Alpha fetoprotein, Atrial septal defect, AV canal defects, Babies with Down Syndrome, Beta-human chorionic gonadotropin, Delivering the diagnosis of Down Syndrome, Dimeric inhibin A, Down Syndrome Education International, Down Syndrome Federation of India, Fetal echocardiography, John Langdon Down, Level 2 ultrasonography, Mongoloid, National Down Syndrome Society, Patent ductus arteriosus, Penta screen, Prenatal counseling, Trisomy 21, Unconjugated estriol, Ventricular septal defect
DOI: 10.5005/jp-journals-11002-0082 |
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Garg A. In a Spot to Break that News? Delivering a Diagnosis of Down Syndrome to an Unaware Family. 2023; 2 (4):245-248.
This communication presents the views of a cardiologist mother who is raising a child with Down Syndrome/Trisomy 21. She has described her initial emotional struggles and then the subsequent journey, which has required her best efforts to support the child. In this article, she has focused on how medical professionals can make an impact by interacting with families in a positive, encouraging way, and has listed resources that may be of help. She reminds us that there is considerable variability in the outcomes of these children, and hence, not to unnecessarily begin with a negative view of the prognosis. It is important for us to not give up; society must come together, and courageous efforts can help optimize the care for these children and families.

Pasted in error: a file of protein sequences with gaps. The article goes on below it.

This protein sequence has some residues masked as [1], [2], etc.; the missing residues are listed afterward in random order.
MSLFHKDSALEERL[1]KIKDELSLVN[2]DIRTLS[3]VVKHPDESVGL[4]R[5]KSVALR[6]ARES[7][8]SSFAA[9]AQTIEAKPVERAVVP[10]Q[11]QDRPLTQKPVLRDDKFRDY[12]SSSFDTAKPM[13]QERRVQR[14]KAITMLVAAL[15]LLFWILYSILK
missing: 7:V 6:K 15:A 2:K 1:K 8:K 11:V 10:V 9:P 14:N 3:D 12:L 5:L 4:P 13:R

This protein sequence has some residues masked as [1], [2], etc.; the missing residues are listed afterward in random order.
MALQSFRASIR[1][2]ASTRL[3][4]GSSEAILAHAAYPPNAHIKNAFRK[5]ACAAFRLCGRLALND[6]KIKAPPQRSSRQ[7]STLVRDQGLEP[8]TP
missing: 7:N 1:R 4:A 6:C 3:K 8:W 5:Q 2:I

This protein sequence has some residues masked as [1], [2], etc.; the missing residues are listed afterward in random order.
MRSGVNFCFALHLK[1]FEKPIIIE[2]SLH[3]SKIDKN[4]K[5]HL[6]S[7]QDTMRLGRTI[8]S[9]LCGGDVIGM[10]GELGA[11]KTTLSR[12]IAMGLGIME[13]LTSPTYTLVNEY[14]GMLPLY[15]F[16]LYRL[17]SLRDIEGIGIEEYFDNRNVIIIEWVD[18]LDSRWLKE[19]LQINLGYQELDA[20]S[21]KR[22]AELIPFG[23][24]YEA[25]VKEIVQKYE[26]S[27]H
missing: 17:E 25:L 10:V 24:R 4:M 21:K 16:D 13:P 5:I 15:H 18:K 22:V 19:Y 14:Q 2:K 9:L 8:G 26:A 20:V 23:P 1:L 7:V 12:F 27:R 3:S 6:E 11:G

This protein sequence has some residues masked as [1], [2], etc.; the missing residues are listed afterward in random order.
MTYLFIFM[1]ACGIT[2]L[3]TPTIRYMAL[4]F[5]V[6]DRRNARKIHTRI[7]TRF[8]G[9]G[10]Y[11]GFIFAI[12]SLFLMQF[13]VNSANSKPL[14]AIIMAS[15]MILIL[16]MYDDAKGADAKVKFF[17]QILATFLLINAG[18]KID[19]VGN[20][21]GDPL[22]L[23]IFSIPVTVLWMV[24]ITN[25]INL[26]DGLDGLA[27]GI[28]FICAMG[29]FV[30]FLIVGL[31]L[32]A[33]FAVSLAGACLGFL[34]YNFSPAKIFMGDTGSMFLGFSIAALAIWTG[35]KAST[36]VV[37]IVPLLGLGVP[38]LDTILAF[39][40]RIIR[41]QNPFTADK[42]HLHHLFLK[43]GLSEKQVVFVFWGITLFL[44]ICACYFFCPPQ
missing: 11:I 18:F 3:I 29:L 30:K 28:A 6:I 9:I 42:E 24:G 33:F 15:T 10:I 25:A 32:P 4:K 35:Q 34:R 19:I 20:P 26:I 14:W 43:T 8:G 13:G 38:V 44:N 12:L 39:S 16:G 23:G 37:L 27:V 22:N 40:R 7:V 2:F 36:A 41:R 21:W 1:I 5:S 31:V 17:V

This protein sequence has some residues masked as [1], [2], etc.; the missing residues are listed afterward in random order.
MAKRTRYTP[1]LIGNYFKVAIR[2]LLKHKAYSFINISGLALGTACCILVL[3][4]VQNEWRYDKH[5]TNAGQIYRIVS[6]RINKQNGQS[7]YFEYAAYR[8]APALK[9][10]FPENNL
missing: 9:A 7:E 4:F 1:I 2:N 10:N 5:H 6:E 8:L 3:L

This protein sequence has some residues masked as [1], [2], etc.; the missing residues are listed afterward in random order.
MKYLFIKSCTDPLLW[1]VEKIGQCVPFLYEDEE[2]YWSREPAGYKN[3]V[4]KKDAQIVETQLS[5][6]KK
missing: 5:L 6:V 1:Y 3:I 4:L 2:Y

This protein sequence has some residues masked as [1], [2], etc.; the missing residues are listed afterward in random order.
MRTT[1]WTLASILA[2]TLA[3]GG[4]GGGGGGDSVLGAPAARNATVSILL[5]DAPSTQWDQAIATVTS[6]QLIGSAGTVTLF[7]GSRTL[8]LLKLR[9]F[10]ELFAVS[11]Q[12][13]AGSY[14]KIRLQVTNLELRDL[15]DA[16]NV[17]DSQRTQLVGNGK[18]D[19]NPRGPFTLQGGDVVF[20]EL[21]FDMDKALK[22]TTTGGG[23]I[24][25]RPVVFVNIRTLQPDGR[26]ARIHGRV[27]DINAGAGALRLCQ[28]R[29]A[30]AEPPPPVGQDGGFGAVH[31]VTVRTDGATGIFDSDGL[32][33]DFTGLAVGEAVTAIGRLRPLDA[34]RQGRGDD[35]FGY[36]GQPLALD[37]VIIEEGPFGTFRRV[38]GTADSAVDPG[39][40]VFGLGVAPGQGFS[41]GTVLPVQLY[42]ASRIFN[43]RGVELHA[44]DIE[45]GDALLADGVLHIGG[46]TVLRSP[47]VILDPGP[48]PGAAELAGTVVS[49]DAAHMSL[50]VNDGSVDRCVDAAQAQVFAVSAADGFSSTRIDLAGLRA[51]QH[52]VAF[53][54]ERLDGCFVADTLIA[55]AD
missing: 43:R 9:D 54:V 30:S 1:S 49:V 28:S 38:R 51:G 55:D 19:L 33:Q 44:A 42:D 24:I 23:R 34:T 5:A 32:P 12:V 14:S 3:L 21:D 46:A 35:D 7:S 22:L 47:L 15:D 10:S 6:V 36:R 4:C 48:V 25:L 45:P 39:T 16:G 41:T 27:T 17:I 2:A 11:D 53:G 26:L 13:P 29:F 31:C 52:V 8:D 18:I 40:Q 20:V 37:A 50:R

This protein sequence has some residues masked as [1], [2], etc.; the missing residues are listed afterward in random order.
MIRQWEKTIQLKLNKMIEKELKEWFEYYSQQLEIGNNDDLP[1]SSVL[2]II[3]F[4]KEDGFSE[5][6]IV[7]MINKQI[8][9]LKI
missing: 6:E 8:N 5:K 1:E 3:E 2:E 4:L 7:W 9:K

Congenital cytomegalovirus (cCMV) infection is the most common fetal viral infection and contributes to about 25% of childhood hearing loss by the age of 4 years. It is the leading nongenetic cause of sensorineural hearing loss (SNHL). Infants born to seroimmune mothers are not completely protected from SNHL, although the severity of their hearing loss may be milder than that seen in those whose mothers had a primary infection. Both direct cytopathic effects and localized inflammatory responses contribute to the pathogenesis of cytomegalovirus (CMV)-induced hearing loss. Hearing loss may be delayed onset, progressive or fluctuating in nature, and therefore, a significant proportion will be missed by universal newborn hearing screening (NHS) and warrants close monitoring of hearing function at least until 5–6 years of age. A multidisciplinary approach is required for the management of hearing loss. These children may need assistive hearing devices or cochlear implantation depending on the severity of their hearing loss. In addition, early intervention services such as speech or occupational therapy could help better communication, language, and social skill outcomes. Preventive measures to decrease intrauterine CMV transmission that have been evaluated include personal protective measures, passive immunoprophylaxis and valacyclovir treatment during pregnancy in mothers with primary CMV infection. Several vaccine candidates are currently in testing and one candidate vaccine in phase 3 trials. Until a CMV vaccine becomes available, behavioral and educational interventions may be the most effective strategy to prevent maternal CMV infection.
Mohammad Mozibur Rahman,